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 Christy Passford was not a little surprised to see his father so soon after his former visit, and he was confident that he had some good reason for coming. He conducted him at once to his cabin, where Captain Passford immediately seated himself at the table, and drew from his pocket a telegram.  
"I found this on my desk when I went to my office," said he, opening a cable message, and placing it before Christy.
"'Mutton, three veal, four sea chickens,'" Christy read from the paper placed before him, laughing all the time as he thought it was a joke of some sort. "Signed 'Warnock.' It looks as though somebody was going to have a dinner, father. Mutton, veal, and four sea chickens seem to form the substantial of the feast, though I never ate any sea chickens."
27 "Perhaps somebody will have a dinner, but I hope it will prove to be indigestible to those for whom it is provided," added Captain Passford, amused at the comments of his son.
"The message is signed by Warnock. I don't happen to have the pleasure of his acquaintance, and I don't see why he has taken the trouble to send you this bill of fare," chuckled the commander of the Bronx.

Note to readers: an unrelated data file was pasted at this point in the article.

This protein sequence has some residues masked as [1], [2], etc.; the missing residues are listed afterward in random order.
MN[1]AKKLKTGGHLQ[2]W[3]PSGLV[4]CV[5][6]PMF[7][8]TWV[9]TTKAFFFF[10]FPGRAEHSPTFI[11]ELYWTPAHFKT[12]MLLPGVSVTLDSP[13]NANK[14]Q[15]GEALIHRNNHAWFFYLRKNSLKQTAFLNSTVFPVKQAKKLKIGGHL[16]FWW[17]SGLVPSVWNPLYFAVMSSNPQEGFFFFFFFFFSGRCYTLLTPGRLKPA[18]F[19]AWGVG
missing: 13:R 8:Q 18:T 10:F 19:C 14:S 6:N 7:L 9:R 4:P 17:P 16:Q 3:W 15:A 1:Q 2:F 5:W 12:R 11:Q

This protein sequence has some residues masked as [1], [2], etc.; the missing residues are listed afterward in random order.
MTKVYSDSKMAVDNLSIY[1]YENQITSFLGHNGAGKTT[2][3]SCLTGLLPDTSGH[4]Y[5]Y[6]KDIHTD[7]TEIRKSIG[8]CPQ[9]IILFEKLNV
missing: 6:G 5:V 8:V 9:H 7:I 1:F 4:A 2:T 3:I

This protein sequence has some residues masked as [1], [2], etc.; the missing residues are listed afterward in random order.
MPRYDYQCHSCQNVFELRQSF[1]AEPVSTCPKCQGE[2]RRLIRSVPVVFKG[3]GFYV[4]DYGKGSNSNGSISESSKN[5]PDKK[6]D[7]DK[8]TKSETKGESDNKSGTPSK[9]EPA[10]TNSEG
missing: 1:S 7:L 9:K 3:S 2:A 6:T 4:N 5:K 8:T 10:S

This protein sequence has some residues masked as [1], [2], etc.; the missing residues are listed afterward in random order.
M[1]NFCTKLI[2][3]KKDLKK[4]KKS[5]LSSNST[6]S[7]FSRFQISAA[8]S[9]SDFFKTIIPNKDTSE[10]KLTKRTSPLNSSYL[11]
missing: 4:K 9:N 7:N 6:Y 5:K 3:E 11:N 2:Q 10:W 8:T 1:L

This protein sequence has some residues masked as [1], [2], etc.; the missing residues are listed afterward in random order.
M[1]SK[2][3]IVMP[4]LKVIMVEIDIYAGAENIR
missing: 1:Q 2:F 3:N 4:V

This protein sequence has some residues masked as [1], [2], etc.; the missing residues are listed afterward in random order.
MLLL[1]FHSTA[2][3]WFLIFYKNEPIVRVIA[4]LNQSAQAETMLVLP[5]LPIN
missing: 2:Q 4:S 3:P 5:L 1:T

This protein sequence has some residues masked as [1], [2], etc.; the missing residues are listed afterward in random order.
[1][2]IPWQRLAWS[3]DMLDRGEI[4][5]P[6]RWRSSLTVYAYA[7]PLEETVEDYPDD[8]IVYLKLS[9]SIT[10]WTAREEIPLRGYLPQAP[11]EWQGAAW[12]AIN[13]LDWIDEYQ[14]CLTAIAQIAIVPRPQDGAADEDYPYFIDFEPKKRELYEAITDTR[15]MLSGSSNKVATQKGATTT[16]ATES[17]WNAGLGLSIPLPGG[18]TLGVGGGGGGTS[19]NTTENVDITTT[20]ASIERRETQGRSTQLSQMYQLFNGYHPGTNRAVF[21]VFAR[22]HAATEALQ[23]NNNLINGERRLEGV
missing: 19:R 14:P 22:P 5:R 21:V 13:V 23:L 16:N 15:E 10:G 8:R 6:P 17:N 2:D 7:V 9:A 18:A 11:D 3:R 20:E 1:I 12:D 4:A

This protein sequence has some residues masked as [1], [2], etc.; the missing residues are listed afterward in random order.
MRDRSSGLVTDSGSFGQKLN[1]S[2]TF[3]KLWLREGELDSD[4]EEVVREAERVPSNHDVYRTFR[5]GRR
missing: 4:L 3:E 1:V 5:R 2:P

"This bill of fare is of more importance to me, and especially to you, than you seem to understand."
"It is all Greek to me; and I wonder why Warnock, whoever he may be, has spent his money in sending you such a message, though I suppose you know who is to eat this dinner."
"The expense of sending the cablegram is charged to me, though the dinner is prepared for the Confederate States of America. Of course I understand it, for if I could not, it would not have been sent to me," replied Captain Passford, assuming a very serious expression. "You know Warnock, for he has often been at Bonnydale, though not under the name he signs to this message. My three agents, one in the north, one in the south, 28 and one in the west of England, have each an assumed name. They are Otis, Barnes, and Wilson, and you know them all. They have been captains or mates in my employ; and they know all about a vessel when they see it."